The Amarillo Sod Poodles were supposed to defend their Texas League title, but the COVID-19 pandemic put the kibosh on their season. Instead, the team ownership came up with an idea that sold quite well with the Sod Poodles’ enthusiastic fan base.

They formed two teams comprising college athletes. They decided to sell about 3,000 tickets per game played in the 7,000-seat ballpark, enabling fans to “socially distance” themselves while cheering for the young men on the field.

From what I understand, the makeshift season went over well. The fans got a good dose of baseball just when their hopes were dashed that the Sod Poodles would be unable to play even part of a season.

I consider this to be an example of quick thinking on your feet. To that end, the Sod Poodles’ management earns a bouquet from this former Amarillo resident. Well done. As one of the Sod Poodles fans said on Facebook:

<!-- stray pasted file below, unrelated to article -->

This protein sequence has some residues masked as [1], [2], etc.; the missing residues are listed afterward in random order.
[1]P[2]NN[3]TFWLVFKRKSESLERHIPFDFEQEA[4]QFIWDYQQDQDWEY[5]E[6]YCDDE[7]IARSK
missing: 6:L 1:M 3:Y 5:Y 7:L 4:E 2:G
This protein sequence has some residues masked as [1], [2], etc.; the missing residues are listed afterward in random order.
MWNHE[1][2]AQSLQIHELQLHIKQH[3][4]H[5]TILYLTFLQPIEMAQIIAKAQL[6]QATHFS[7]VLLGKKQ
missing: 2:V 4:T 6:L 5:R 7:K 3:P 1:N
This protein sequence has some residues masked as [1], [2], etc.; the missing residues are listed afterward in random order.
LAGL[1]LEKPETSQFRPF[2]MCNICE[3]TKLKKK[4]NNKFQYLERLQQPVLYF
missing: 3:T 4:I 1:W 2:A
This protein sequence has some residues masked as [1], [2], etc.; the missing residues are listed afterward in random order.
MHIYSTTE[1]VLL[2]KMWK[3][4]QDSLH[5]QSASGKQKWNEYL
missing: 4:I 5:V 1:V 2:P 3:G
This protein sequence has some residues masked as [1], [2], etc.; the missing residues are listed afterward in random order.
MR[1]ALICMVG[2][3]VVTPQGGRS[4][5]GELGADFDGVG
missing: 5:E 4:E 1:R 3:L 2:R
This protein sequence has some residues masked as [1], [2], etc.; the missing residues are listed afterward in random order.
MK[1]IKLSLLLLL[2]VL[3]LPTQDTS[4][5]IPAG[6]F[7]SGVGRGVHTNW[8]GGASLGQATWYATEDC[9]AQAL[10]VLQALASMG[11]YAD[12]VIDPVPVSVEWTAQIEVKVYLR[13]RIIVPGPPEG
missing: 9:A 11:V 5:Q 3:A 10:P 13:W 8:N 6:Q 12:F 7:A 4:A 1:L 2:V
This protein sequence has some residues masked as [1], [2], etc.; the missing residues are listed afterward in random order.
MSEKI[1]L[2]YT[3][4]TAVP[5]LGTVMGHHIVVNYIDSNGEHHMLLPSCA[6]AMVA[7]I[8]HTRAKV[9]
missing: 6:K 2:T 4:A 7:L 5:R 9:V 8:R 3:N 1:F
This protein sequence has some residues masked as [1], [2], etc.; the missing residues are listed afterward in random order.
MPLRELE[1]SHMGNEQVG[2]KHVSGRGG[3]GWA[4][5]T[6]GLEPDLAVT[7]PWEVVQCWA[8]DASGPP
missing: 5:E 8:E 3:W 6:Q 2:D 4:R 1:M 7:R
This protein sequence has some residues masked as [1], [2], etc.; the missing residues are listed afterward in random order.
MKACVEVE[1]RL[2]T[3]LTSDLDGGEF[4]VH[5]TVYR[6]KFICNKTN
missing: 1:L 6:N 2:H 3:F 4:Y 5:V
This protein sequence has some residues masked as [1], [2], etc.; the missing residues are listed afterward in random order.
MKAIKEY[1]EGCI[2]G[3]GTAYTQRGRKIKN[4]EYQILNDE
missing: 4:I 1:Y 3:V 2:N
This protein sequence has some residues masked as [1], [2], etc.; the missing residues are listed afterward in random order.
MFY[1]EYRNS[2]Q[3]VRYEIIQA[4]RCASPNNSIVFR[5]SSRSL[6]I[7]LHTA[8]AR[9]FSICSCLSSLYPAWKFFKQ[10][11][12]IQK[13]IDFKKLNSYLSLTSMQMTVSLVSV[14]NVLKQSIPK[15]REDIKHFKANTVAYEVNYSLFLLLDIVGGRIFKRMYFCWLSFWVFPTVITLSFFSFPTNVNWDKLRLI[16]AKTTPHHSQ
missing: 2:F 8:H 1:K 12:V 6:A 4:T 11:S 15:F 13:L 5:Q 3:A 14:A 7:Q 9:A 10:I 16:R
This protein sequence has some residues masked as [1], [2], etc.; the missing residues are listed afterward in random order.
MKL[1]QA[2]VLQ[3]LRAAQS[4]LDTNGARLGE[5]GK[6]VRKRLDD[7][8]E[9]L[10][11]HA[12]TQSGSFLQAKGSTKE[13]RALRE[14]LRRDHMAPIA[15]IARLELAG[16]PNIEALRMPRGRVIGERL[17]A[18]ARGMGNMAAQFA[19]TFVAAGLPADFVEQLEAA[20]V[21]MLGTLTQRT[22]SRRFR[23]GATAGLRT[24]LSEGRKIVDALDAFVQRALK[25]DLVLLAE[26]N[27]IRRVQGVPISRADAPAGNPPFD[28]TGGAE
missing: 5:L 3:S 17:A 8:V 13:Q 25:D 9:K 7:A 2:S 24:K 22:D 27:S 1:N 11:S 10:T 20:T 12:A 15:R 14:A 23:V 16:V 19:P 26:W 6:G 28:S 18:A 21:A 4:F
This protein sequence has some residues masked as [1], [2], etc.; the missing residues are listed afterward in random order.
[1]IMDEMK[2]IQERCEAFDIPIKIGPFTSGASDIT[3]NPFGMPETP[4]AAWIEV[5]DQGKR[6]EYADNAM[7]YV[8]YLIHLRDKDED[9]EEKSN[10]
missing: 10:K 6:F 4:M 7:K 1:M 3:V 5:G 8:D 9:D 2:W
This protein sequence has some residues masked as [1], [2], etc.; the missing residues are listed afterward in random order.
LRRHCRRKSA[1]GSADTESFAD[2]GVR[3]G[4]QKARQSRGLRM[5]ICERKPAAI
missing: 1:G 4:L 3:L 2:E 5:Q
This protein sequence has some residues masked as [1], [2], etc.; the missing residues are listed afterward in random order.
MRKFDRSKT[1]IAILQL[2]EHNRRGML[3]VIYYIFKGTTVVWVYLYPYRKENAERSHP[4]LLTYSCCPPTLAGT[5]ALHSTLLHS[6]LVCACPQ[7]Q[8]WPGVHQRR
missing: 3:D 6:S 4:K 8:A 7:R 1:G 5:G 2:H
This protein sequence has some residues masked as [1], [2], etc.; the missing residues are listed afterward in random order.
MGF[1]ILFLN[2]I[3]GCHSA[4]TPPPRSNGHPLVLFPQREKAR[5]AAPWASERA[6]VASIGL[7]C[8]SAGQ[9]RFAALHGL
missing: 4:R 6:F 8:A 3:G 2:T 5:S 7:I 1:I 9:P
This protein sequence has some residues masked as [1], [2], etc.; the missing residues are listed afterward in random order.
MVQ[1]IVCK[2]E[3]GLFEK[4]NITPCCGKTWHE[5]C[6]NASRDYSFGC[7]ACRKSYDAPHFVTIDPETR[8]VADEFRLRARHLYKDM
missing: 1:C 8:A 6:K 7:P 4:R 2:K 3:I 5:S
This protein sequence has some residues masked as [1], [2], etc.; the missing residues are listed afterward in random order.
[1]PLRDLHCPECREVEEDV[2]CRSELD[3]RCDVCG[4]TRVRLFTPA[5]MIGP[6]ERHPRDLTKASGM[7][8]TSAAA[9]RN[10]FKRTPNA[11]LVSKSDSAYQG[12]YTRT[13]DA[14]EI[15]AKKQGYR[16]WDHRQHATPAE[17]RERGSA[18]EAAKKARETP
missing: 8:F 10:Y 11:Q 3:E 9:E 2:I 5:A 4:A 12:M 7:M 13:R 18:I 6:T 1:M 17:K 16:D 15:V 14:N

Thank you to the coaches and players who came to Amarillo this summer to play America’s game. You guys just simply rock!! This season, as the old saying goes, was short but sweet! I know the fans in Amarillo are already anticipating another fun filled and exciting season in 2021! Go Soddies!!

Why not just scrap the season?

A part of the Lone Star Conference decision to “postpone” certain athletic activities has me puzzled.

The LSC has decided to postpone intercollegiate football and other sports until the spring, meaning that the student-athletes can start blocking and tackling for real during, oh, baseball season.